Saving large animals

One  story in the news lately is the dramatic increase in the poaching of African elephants (e.g. New York Times). Elephant numbers have plunged dramatically in the past few years and their outlook is not good. This is basically true of most large animals like whales, pandas, rhinos, bluefin tuna, whooping cranes, manatees, sturgeon, etc. However, one large animal has done extremely well while the others have languished. In the US it had a population of zero 500 years ago and now it’s probably around 100 million.That animal as you have probably guessed is the cow. While wild animals are being hunted to extinction or dying due to habitat loss and climate change, domestic animals are thriving. We have no shortage of cows, pigs, horses, dogs, and cats.

Given that current conservation efforts are struggling to save the animals we love, we may need to try a new strategy. A complete ban on ivory has not stopped the ivory trade just as a ban on illicit drugs has not stopped drug use. Prohibition does not seem to be a sure way to curb demand. It may just be that starting some type of elephant farming may be the only way to save the elephants. It could raise revenue to help protect wild elephants and could drop the price in ivory sufficiently to make poaching less profitable. It could also backfire and increase the demand for ivory.

Another counter intuitive strategy may be to sanction limited hunting of some animals. The introduction of wolves into Yellowstone park has been a resounding ecological success but it has also angered some people like ranchers and deer hunters. The backlash against the wolf has already begun. One ironic way to save wolves could be to legalize the hunting of them. This would give hunters an incentive to save and conserve wolves. Given that the set of hunters and ranchers often have a significant intersection, this could dampen the backlash. There is a big difference in attitudes towards conservation when people hunt to live versus hunting for sport. When it’s a job, we tend to hunt to extinction like  buffalo, cod, elephants, and bluefin tuna. However, when it’s for sport, people want to ensure the species thrives. While I realize that this is controversial and many people have a great disdain for hunting, I would suggest that hunting is no less humane and perhaps more than factory abattoirs.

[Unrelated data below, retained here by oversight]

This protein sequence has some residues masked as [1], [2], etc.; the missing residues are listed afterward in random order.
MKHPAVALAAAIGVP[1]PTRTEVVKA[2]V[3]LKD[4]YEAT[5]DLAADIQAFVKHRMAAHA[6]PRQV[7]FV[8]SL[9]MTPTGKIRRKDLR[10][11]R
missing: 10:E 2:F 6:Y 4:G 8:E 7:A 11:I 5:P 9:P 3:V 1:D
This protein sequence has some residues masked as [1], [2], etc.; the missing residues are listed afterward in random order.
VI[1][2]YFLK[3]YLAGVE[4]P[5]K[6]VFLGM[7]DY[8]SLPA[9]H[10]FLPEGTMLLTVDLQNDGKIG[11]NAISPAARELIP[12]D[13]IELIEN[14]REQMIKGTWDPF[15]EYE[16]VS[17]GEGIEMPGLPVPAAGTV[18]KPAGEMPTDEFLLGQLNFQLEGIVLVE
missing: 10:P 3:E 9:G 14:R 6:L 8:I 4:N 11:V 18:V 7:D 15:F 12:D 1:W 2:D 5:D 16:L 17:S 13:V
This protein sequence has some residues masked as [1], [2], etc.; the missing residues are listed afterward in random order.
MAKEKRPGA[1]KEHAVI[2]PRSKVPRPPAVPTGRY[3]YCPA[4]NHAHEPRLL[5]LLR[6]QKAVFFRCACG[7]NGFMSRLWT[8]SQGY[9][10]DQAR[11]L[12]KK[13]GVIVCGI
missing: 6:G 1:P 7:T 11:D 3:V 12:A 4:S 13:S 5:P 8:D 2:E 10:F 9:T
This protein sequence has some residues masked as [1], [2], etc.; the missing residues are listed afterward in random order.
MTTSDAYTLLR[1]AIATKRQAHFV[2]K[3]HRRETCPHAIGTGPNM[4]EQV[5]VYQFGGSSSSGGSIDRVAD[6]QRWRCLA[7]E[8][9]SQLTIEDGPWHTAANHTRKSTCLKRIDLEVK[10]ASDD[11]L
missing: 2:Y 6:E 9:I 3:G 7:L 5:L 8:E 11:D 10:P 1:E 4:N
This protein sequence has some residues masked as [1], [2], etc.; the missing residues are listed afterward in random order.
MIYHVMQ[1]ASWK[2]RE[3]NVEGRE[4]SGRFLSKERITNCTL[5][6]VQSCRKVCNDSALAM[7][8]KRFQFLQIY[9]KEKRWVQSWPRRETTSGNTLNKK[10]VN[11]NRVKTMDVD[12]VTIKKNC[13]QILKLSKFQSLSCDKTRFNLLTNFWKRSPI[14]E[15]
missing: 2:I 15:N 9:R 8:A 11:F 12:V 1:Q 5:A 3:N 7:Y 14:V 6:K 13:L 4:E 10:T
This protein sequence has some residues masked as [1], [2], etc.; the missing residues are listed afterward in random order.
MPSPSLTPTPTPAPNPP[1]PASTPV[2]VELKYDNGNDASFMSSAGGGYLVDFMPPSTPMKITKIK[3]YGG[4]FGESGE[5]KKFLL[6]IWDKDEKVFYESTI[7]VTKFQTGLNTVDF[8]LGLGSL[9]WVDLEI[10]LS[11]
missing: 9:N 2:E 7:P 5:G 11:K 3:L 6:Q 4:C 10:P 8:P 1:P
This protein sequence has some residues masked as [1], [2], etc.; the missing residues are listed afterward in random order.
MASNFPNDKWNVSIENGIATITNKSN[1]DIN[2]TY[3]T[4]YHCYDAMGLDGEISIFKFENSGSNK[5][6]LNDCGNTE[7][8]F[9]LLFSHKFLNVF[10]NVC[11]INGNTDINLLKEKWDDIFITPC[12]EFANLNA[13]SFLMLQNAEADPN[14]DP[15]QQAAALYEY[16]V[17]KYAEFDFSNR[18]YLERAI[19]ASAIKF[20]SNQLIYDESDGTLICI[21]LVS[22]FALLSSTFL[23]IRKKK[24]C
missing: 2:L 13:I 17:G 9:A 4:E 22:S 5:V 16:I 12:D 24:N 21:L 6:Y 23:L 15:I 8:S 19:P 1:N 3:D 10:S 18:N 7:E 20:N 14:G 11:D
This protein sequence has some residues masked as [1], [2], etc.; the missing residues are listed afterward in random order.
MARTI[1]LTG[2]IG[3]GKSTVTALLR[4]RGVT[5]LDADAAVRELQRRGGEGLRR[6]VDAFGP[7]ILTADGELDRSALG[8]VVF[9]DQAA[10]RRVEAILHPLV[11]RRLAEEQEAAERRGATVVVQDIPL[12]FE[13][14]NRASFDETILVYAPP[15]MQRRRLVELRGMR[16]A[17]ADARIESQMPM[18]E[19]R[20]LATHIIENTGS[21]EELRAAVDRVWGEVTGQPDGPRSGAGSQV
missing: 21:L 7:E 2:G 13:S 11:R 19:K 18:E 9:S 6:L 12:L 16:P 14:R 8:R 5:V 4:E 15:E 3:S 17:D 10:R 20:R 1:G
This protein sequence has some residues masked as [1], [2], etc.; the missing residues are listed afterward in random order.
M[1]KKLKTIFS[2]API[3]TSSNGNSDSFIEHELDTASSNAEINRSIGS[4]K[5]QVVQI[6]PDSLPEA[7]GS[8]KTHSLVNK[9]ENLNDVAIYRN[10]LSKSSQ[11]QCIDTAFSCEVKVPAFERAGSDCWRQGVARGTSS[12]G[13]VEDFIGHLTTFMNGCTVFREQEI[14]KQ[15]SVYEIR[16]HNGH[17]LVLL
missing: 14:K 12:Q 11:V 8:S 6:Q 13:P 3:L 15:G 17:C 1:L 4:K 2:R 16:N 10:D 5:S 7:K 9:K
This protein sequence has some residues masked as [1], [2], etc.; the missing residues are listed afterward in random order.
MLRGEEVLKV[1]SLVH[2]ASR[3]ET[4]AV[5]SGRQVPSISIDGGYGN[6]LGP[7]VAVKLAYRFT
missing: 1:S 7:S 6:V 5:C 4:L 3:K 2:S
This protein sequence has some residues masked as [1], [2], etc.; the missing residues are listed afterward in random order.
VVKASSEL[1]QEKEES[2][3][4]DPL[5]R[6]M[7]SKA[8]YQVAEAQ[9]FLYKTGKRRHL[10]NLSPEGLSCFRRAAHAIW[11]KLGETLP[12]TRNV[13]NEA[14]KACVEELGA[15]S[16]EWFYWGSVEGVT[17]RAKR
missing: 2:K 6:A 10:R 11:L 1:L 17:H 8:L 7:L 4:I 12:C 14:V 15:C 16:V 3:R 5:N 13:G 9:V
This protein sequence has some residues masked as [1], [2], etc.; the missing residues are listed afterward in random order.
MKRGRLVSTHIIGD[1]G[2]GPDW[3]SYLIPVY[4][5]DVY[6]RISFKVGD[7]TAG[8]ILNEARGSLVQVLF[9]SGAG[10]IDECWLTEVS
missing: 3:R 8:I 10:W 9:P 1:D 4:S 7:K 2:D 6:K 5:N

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One thought on “Saving large animals

  1. There already is a legal market for elephant tusks from elephants that died of old age. Unfortunately, forged paperwork is the rule, not the exception.

    Elephants are not like deer. They are social creatures, living in matriarchal groups. In fact, infant mortality declines with increasing age of the lead matriarch (not w/ the age of the mother).

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